Re: I am Mad
"You have this exactly backwards. It's the libs in charge that are changing things, and it's the conservative people voting against them that want it stopped."
No - you have misunderstood.
I am not talking about liberal vs conservative at all. In the UK, Cameron staked his leadership on staying in the EU and the head of the official 'Remain' group - Stuart Rose - is a conservative peer in the House of Lords. And there were, of course, Labour members who supported the 'Leave' campaign.
In the US, it's not so simple as saying that the Presidential race was a choice between a Republican and a Democrat. Donald Trump's first major victory was in securing the party's nomination - something he did with a platform of not being 'one of them'. His big push against the other Republican candidates was that they weren't to be trusted because they were part of the system. Similar too was his dismissal of the views and assertions of experts or academics - they, too, were part of the system and not to be trusted. Trust him, instead, and trust your own instincts.
Donald Trump did not run, primarily, as a 'conservative' against a 'liberal'; ran ran as an anti-establishment outsider against the establishment. That he ran, also, on traditional 'right' issues does not make him 'conservative'. His message was not just to limit immigration but to actively round-up and kick people out and build an impossible wall to keep them out. His message was not just to resist pressure from the UN and NATO but threaten the US's involvement in them.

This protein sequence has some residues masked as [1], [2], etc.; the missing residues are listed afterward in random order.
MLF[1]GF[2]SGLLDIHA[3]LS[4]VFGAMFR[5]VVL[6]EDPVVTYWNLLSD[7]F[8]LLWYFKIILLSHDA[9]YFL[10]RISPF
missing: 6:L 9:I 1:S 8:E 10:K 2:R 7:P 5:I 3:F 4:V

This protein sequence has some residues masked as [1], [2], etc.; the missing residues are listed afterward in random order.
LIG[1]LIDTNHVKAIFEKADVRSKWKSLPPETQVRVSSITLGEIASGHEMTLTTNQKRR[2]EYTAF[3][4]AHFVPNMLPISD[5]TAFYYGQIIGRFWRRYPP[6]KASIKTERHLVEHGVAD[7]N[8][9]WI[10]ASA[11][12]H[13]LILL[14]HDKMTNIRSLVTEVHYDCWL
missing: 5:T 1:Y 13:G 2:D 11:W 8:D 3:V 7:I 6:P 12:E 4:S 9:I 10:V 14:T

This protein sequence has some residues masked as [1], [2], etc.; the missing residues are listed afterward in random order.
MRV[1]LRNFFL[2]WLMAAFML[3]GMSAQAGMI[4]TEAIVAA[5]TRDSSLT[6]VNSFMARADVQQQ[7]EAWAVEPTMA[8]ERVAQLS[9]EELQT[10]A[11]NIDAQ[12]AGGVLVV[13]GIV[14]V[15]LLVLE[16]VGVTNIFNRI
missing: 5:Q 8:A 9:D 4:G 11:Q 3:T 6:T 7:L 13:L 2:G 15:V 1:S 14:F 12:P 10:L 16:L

And, I never suggested that the 'libs' weren't 'changing' anything. Of course they are, but so are conservatives. Every party and president makes changes and they nature of government most usually means they are slow (which is not necessarily a bad thing). I said that one side wanted to 'stay the course' - not 'stand still'.
That the two sides, in the US, were labelled as 'Republican' and 'Democrat' is not insignificant by any stretch but far more important was the core difference in their position in relation to & attitude towards the institution of government. That, after all, is why Trump was there in the first place.
You say it is 'the libs in charge that are changing things'. Why then didn't the 'conservative people' make an established 'conservative', with a proven history of conservative voting, the Republican nominee? If people were really wanting their conservative representative to resist changes then why didn't they choose Ted Cruz, who has a career-long history of arguing conservative cases as a lawyer and proposing and voting for conservative bills in the Senate? Most particularly, he openly criticised other republicans for insufficiently resisting changes by Obama. If anyone of the Republican candidates could be said to be dedicated to resist liberal changes, surely it would have been Ted Cruz, rather than Donald Trump who has a provable record of agreeing with 'liberal' policies.